Terra Cielo Mare Orienteering Cerro Torre
There is nothing nicer than having four days of well-deserved relaxation before the end of a year that was both busy and crammed with personal achievements. Despite nearing the time when the best holidays of the year occur, the long weekend of December 8 is, for Italian people, a time for travelling and some sort of a pre-Christmas appetizer. I decided to spend my few days of holidays in Italy, eating, wearing, and driving Italian. I am often times travelling across Europe and Italian people love foreign things so much that, sometimes, they tend to forget how many nice things Italy has to offer. Two of my greatest passions are fuelled by my country itself; one of them is being told by the almost 500 articles that fill the pages of this magazine while the other passion has largely affected both my professional life and my youth; cars!
That's the reason why I decided to hire an Alfa Romeo Giulia car off a friend and former colleague from FCA and drive from Milan to Pisa; one of my youth's places that I have looked forward to visiting again for quite a while. During my short trip "on the road" I was wearing one of Terra Cielo Mare's most successful models - the Orienteering – in one of its very peculiar versions -the Cerro Torre -. There are quite a lot of elective affinities between the two items; on one side, the Alfa Romeo Giulia is the "rebirth" car of a brand that "was looking for vengeance" ( the exact words that Sergio Marchionne uttered when he presented the car to the press), a car that has the ability to reconcile you with driving in a time when people sit at the wheel and it seems like they are able to do anything else but drive. This car is the worthy heir of the Giulia Super; the first car that my dad ever bought.
Terra Cielo Mare is the Italian brand par excellence in the world of watch-making, the brand that was able to instil the trust for many Italian entrepreneurs, who are now launching new watch-related projects. After all, us Italian, are the ones who used to dictate matters when it came to fashion, it was in Italy that the Milano mesh was born and the Royal Oak was first conceived and, for at least twenty years, Italy has been Rolex's most important European market.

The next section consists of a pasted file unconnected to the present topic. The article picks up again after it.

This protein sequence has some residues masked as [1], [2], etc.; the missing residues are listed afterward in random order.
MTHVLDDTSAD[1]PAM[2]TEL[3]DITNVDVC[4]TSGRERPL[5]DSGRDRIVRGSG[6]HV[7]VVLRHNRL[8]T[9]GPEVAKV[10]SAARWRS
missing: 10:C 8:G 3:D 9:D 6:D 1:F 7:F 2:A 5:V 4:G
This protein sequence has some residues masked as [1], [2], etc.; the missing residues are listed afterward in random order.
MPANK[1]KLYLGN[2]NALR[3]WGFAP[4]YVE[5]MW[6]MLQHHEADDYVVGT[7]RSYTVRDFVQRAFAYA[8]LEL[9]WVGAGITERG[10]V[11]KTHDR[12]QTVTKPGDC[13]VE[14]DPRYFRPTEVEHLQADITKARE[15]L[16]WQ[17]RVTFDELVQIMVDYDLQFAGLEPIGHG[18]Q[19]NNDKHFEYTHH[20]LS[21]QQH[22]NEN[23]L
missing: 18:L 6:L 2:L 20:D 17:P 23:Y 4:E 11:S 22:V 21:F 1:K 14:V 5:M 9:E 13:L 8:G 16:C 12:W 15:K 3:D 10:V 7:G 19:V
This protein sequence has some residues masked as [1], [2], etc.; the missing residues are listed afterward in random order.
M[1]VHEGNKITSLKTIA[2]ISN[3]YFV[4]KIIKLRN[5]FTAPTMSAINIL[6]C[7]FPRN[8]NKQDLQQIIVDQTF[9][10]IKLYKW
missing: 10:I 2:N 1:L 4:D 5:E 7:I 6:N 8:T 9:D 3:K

Terra Cielo Mare has always crafted peculiar timepieces that are thought out with an out-of-the-box-approach and, among these watches, the Orienteering probably best represents the summary of all the brand's ideas and the Cerro Torre is the first limited series that brings in an element of extreme rareness. The manufacturer received a piece of rock from the Cerro Torre mountain - a peak located in Southern Patagonia that is famous with mountaineers and climbers alike - from the Ragni di Lecco ("Spiders of Lecco"); a mountaineering group that has tight partnership and friendship links with the brand.
The piece of rock was then used to craft the dial of twenty Orienteering timepieces. We have already devoted an article to the features of this watch; it is a three-hands-timepiece that allows the user to determine their location through a solar compass, some sort of a challenge issued by the analogue and feature-less world to the world of digital and complications-at-any-cost.
Not only has the Cerro Torre been the brand's most important collector's item since its inception but this timepiece has also brought along the new logo on the dial that replaces the extended writing and does justice to titanium that appears, for the very first time, in its original colour and with a new fabric-made strap. This combination gives the watch a "frozen grey" shade that makes it look more like a hi-tech timepiece rather than a simple watch for explorers.
And that's not everything as the insert made from the rock extracted from the mountain makes it impossible or extremely difficult to carve out a date window on the dial and that's one of the reasons why it is missing despite the 2824 being equipped with the date disc (the other Orienteering timepieces feature a date). It also becomes redundant to outline the Arabic numbers as they would take away visibility from the most important element; the raw piece of rock coming from the top of the Cerro Torre, on which the brand added its colour contrasting logo that, in my opinion, is not black enough, and the two writings "Northern Hemisphere" and "Southern Hemisphere" that are not very visible but necessary to use the solar compass. The Terra Cielo Mare Orienteering Cerro Torre costs 2,850 euros and will be crafted in 20 pieces. It is Luca Fontana's idea: the brand's CEO and a big fan of mountaineering and climbing that has thus created 20 unique collector's items.
(Photo credit: Horbiter®'s proprietary photo-shooting)
Gaetano C @Horbiter®